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Botswana takes part in revolutionary mission

When dynamic, curious minds of scientists connect swiftly in a quest to prove something, more often than not, the result is revolutionary and life transforming.

A case in point is the Square Kilometer Array Project (SKA) - a mega space project that has brought together scientists from 20 countries including Botswana. The aim is to construct the world’s largest radio telescope in the world.

The telescope will be 50 times more sensitive than the existing radio telescope and be 10 000 times faster.  Recently the Minister of Infrastructure, Science and Technology, Mr Johnnie Swartz attended a ministerial meeting of all SKA partner countries in South Africa.

He said in an interview that, “this is an important development we are going into as Botswana which is led by South Africa in the region.”

He said Botswana was selected to participate because of its ideal location in the southern hemisphere and environment, which could enable easier data collection from the universe. Other countries in the Africa region are Namibia, Uganda, Namibia, Madagascar, Kenya, Mauritius, Mozambique, and Zambia. 

Minister Swartz said the project would be made up of thousands of receptors linked together across an area the size of the continent. 

SKA Africa website states the telescope “will be powerful enough to sense radio waves from objects millions or even billions of light years away from earth (a light year is the distance light can travel in one year, at a velocity of 300 000 km/s).”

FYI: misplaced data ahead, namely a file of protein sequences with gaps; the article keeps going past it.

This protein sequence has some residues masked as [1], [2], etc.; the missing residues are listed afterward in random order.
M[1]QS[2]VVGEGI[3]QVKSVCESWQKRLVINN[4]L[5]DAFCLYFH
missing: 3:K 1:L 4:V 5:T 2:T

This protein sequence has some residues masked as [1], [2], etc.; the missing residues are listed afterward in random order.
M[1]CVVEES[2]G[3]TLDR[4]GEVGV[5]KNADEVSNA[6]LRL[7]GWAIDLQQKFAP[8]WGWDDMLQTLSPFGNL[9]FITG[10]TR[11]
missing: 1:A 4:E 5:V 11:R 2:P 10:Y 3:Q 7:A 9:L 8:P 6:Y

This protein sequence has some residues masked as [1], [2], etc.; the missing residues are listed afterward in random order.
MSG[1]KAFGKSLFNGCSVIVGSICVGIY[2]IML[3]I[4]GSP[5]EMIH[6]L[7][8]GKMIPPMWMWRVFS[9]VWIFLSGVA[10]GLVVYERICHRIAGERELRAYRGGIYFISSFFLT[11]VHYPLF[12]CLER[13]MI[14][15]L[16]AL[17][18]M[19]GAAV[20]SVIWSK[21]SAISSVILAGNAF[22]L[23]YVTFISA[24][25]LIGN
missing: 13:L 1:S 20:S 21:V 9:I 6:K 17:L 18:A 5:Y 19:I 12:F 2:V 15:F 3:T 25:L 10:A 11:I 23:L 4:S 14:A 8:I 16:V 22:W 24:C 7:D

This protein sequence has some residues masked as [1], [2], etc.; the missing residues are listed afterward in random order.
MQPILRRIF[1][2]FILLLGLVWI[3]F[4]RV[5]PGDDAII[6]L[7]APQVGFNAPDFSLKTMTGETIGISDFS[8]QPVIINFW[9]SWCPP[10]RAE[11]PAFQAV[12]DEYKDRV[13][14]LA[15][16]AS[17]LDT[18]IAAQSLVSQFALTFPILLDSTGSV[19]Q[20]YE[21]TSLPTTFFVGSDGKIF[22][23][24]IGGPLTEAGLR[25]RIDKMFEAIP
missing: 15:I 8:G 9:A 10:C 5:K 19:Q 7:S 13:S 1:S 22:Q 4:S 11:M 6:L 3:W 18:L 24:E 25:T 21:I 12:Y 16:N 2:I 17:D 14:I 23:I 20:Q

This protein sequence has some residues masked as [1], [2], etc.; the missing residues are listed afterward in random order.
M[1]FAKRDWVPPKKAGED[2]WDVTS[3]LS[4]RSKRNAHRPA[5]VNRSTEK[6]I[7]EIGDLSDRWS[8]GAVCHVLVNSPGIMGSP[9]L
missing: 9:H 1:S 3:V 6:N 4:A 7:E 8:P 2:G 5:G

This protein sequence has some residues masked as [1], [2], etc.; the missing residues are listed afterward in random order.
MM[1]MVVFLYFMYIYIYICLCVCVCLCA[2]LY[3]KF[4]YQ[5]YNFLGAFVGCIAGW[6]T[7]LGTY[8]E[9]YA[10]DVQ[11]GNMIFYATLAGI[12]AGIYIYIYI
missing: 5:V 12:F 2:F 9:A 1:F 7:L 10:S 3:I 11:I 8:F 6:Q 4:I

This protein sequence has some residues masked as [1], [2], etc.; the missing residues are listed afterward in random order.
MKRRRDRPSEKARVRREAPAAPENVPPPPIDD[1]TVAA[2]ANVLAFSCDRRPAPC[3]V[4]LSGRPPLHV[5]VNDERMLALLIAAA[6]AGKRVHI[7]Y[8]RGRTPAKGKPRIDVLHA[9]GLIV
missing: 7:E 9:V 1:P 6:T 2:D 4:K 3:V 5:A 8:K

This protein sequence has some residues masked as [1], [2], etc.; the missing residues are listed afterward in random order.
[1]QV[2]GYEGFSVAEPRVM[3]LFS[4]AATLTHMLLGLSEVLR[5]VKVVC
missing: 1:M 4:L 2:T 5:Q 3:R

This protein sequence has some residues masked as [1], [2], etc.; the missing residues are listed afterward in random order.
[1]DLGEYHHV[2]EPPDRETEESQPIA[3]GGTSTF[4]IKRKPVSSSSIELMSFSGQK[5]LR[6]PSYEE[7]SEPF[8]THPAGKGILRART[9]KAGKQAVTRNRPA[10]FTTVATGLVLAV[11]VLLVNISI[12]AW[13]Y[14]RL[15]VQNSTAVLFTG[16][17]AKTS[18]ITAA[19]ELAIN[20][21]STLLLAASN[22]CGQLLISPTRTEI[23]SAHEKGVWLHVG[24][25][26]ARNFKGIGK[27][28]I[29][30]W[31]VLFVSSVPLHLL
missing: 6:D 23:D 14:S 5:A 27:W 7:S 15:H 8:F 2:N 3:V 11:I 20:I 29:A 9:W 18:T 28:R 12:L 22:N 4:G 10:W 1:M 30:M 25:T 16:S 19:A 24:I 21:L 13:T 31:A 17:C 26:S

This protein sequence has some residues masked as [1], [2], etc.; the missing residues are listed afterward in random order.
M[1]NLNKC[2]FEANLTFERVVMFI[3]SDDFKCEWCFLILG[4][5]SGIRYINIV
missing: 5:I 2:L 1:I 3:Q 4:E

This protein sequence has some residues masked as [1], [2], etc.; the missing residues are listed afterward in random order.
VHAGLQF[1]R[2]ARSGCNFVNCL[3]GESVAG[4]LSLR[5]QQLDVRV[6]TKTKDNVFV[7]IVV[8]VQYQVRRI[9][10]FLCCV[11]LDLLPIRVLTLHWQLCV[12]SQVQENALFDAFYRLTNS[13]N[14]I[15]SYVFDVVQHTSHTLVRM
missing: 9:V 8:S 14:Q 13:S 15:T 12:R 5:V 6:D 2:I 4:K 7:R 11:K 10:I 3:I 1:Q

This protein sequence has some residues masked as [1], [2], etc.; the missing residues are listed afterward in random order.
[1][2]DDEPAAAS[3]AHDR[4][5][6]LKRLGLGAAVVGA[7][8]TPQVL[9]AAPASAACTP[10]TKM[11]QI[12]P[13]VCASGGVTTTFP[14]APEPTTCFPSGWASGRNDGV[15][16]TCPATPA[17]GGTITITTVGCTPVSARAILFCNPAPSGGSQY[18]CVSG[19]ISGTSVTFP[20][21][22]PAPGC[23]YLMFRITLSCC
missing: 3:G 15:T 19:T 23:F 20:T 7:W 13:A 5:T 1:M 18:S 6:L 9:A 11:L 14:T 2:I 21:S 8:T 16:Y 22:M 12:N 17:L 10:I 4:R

Minister Swartz said the scientific project would look back into the dark ages, to dissect time and examine how the universe was formed, how galaxies evolved, how stars were formed and possibly it would verify such theories as the Big Bang, and verify if there were other planets capable of supporting life besides earth amongst numerous other reasons for embarking on the project.

The minister who also recently attended the launch of the first ever and biggest precursor telescope in the world in South Africa, the MeerKAT said his team was ready to ensure Batswana benefited from the lucrative spill-off advantages that would come with participating in the project.

“Four sites have been identified specifically for this project, and these villages will benefit from infrastructural and communications technology developments, enhanced broadband connectivity, better internet access that come with the project namely; Kgalagadi, Ghanzi, Kweneng, and North West,” he said.

“Telescopes will be built in these very remote areas to avoid interference from industrial activities. Each site will house about 120 dishes by year 2020,” he said.

He gave the assurance there would be no displacement of people from their localities to give way for the telescopes, and that government would play its role, “We may offer to build the roads to such villages,” he said.

Quizzed on tangible project progress the minister said, “We are not sitting idle until 2022, in preparation for this huge project, we have erected an SKA precursor telescope at Kgale View, called the African Very Long Base Line Interferometry Network (AVN) which is meant to prepare the requisite engineering and scientific skills needed, in order to develop the necessary human capital.”  And that human capital will come from across government and the private sector.

“We have already started to prepare for this, we have developed courses in line with astronomy, we are also up-skilling our personnel space science. We are expecting UB to play an even bigger role in terms of developing the necessary Human capital,”  says Dr Kgakgamatso Moloi of University of Botswana (UB) Physics Department. UB, he said had already started to develop the necessary human capital to support the project and beyond,